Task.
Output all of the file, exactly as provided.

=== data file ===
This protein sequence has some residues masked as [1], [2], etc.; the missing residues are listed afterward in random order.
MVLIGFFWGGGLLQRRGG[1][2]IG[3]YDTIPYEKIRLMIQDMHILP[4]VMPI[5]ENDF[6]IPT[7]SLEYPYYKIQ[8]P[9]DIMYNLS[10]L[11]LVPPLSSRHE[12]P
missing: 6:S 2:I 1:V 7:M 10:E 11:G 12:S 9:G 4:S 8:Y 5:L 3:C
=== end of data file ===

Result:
This protein sequence has some residues masked as [1], [2], etc.; the missing residues are listed afterward in random order.
MVLIGFFWGGGLLQRRGG[1][2]IG[3]YDTIPYEKIRLMIQDMHILP[4]VMPI[5]ENDF[6]IPT[7]SLEYPYYKIQ[8]P[9]DIMYNLS[10]L[11]LVPPLSSRHE[12]P
missing: 6:S 2:I 1:V 7:M 10:E 11:G 12:S 9:G 4:S 8:Y 5:L 3:C